Introduction: Chemical Storage Rack

Picture of Chemical Storage Rack

This summer I am going to be disassembling the engine in my pick up truck and have been trying to get my garage organized so the project goes a little smoother.  After looking at the shelves where I store my chemicals, cleaners, paints, and lubricants I was exceedingly dissatisfied with it.  I looked around at various retailers for an affordable storage solution and was not locating anything worth purchasing so I decided to build my own.  Hopefully you enjoy them!

Step 1: The Problem

Picture of The Problem

As a do-it-yourself type of person I have accumulated a rather large variety of spray paint, lubricants, cleaners, and other products for use around the garage and house.  The problem is that most standard shelves are 12-16" deep and most cans are only 3".  While you can store lots of cans on a single shelf it can be rather difficult to locate a specific can quickly.

Step 2: Planning

Picture of Planning

I am much more of a plan as I build kind of person ( I know not the best).  I saw various solutions for what I basically wanted.  The Go Rhino rack is close to what I wanted, but I needed WAY more storage space.  The woodworkers paint rack would be good if I was only storing paint.  I liked the design of the cans leaning, but you can not really read the labels only the caps.  I knew I needed a top, bottom, two sides, and shelves in between to hold the cans.  I went to the local hardware store to design.

After a quick brainstorm I decided to use small angled shelves to tilt the cans.  I decided to use 1"x4" boards for the outer frame, 1"x2" for the angled shelves.They had 1/8" thick, 3/4" wide, 36" long pieces of steel on a super sale, and I decided to use those to hold the tilted cans on the shelf.  I decided to use pegboard backing instead of plywood in case I wanted to hang anything.

Step 3: Layout

Picture of Layout

Aerosol cans come in basically two different sizes, roughly 7" or 9" tall.  I knew I would need space above the shelf to get the can in and out.  With standard pegboard being 4' wide I figured I could just do 4 shelves with 12" spacing.  the rack would be 3' wide per the steel strips I bought on sale.  I did some mock up work holding the can up to the 1"x4" and tilting the can to see how far I could get it to lean and still be within the framework.  A tilt of roughly 25-27 degrees was what worked.

Now the project gets a little more complex.  I have been cursed with what I call Grandpa standards.  If you are going to take the time to build something, build it to last.  This meant that I could not just screw everything together.  I laid out the 1"x2" angled shelves on my 1"x4".  Traced the outline, took a utility knife and scored the outline, and used a wood chisel and hammer to notch out a channel 3/8" deep.  I test fitted with a piece of scrap.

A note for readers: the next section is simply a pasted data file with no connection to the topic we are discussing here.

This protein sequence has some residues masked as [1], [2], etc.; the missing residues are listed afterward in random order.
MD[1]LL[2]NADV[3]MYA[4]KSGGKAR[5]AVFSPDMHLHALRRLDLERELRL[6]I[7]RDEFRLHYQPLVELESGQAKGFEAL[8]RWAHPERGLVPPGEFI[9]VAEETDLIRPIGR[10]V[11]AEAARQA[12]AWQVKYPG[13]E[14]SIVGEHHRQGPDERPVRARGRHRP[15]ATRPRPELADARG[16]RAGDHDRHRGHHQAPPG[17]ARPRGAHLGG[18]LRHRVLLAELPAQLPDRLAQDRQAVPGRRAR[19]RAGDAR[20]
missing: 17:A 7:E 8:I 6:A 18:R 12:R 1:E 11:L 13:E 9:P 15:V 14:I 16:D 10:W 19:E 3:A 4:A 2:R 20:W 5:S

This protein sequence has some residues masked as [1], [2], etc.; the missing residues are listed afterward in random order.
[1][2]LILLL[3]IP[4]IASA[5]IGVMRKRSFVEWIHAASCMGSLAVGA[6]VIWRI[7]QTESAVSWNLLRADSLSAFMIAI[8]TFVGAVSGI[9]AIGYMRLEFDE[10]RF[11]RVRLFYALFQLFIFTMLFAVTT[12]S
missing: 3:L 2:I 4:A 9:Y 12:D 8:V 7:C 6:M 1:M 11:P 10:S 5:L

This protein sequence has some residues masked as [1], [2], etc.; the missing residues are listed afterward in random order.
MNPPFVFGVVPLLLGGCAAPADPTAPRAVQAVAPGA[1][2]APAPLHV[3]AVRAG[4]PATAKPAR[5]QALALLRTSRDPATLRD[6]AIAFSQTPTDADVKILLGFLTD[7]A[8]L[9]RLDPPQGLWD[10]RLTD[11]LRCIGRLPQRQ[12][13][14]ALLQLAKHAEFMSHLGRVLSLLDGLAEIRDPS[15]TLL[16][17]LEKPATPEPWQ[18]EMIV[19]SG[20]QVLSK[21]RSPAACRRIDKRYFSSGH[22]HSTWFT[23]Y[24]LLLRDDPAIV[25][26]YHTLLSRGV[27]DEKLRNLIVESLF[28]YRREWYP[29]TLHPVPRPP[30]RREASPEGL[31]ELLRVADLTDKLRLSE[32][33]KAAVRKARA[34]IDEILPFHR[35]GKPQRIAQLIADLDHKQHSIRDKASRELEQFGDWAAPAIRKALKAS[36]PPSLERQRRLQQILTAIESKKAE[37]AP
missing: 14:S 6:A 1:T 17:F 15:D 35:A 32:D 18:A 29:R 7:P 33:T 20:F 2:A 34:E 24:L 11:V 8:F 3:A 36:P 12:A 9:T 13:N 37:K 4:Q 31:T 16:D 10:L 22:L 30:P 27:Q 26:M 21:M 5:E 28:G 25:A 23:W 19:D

Step 4: Assembly

Picture of Assembly

The top and bottom pieces of frame were cut to 48" to be as wide as the pegboard.  Since the steel strips were 36" and the framework was 48"  I measured in 6 3/4" from each end and laid out where the uprights would  be connected.  I notched out the top and bottom pieces to accept the sides of the framework.  I notched out 1/4" of material leaving 1/2" of material in both top and bottom boards, I cut the uprights to 47" giving me a frame that was 48" tall (just as wide as the pegboard)

I decided to build two of these shelves so I needed to cut my 4'x8' sheet of pegboard in half.  I wasn't smart enough to have them cut it at the lumber store.  I don't have a table saw or radial arm saw that can cut material 4' wide.  I used a 2"x4" clamped to the pegboard to serve as a guide for my circular saw.  The end result was a professional looking straight cut across the 4' board.

Step 5: Final Product

Picture of Final Product

I slid the uprights in the slots I cut in the top and bottom, pre-drilled holes and attached with wood screws.  I slid the shelves into the angled slots in the uprights, pre-drilled holes and attached with wood screws.  I laid the 4'x4' piece of pegboard across the back of the whole assembly, pre-drilled holes and attached with wood screws.  I laid out the steel strips 3 1/2" above each shelf and attached them.  The end result  are 4 shelves that are 3' wide with 6" of pegboard on each side to hang supplies.  Each of the shelves are angled slightly to easily remove the cans from the rack, but no so much that you can not read the label.  If you have any questions feel free to comment!

The entire project cost just under $60, and only took about 4 hours to complete.  This project would go faster if you have power tools.

Comments

CameronRobertson (author)2016-02-21

Shelving is a storage solution that helps to maximize space to its fullest capacity. I need to clear space in my store room and by going vertically really helps in solving my problem of space constraint. Furthermore, I get to organize my belongings inside that room so retrieval of any item is made easier.

incorrigible packrat (author)2013-05-17

In step 4, you should say that you were too smart to have the lumber store cut it. I once made the mistake of ordering cuts on a piece of plywood I bought for something. The kid in the yard managed to get each piece a good 1/8 inch off, with loads of tearout. I think a few pieces were out of square. I don't even know how you could do that with a panel saw.

I've had this problem as well. I was ticked because It was an expensive piece for a last minute Mother's day present.

aaahotdog (author)2013-05-16

very nicely done

streetrod5 (author)2013-04-27

Well done! Very professional looking. I have the same problem, and your solution is great.

Dronious (author)streetrod52013-04-27

Thank you very much. It turned out better than I had pictured in my head, fairly sure I would get the Grandfather stamp of approval if he was still around.

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